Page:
We measure trauma through adverse childhood experiences (ACEs).
Why is trauma so problematic?
ACEs result in some of our country’s most intractable societal problems —reduced academic achievement and educational attainment, alcoholism and drug abuse, depression and suicide, obesity, unemployment, incarceration, and poverty. Listen to Dr. Nadine Burke Harris discuss the effects of childhood trauma across a lifetime from a healthcare perspective.
What freaks us out—
Poverty and trauma change the brains of the kids experiencing them — A recent study found key structures in the brain are connected differently in economically disadvantaged children than in children raised in more affluent settings. In particular, the brain’s hippocampus, a structure key to learning, memory and regulation of stress, and the amygdala, which is linked to stress and emotion, connect to other areas of the brain differently in economically disadvantaged children than in kids whose families had higher incomes.
Trauma is transmitted intergenerationally — Research shows toxic stress experienced by women during pregnancy can negatively affect genetic “programming” during fetal development, which can contribute to a host of bad outcomes later in life. Infants born to women who experienced four or more ACEs while pregnant were two to five times more likely to have poor physical and emotional health outcomes by 18 months of age.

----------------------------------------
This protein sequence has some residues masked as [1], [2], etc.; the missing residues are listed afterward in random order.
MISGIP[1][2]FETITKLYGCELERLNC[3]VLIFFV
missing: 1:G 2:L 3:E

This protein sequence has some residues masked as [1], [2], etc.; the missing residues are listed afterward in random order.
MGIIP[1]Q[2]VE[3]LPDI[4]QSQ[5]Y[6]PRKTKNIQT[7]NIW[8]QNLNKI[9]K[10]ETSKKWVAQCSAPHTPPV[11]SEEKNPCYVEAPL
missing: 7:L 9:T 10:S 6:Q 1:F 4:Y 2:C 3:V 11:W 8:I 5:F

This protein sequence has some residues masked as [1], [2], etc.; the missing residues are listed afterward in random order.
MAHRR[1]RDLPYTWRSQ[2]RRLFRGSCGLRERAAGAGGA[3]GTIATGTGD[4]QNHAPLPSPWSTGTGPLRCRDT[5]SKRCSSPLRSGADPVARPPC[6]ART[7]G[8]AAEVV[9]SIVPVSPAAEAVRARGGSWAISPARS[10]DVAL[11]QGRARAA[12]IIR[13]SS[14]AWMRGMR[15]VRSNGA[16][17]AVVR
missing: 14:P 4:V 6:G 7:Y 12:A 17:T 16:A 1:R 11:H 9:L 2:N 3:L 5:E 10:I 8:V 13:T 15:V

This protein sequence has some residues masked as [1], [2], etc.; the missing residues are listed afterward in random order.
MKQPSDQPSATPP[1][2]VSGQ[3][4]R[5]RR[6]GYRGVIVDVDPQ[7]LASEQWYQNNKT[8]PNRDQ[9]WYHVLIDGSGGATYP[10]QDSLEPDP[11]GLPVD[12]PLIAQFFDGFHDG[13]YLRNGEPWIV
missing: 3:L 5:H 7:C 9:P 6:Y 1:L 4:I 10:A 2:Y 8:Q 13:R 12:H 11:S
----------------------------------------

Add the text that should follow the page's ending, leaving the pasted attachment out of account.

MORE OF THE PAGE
Plus, the economic costs—
The estimated cost for just one year of child maltreatment in the United States is $124 billion. If the income achievement gap was closed in 2008, the US GDP would have been $607 billion higher. Adults with a high number of ACEs are more likely to be unemployed, incarcerated, and chronically ill, and much more likely to use social services.
Why now? Why us?
ACEs in low-income communities have been labeled a chronic public health disaster. We need to prevent adverse childhood experiences and, at the same time, change our systems — educational, criminal justice, healthcare, mental health, public health, workplace — so that we don’t further traumatize someone who’s already traumatized.
When approaching this problem, one challenge many organizations have faced is the diversity of experiences that fall under the umbrella of ACEs—from poverty to parental incarceration to sexual abuse—which may suggest that no single strategy will be adequate. This is why giving kids the fundamental tools they need: emotional regulation, coping strategies and resilience is so powerful.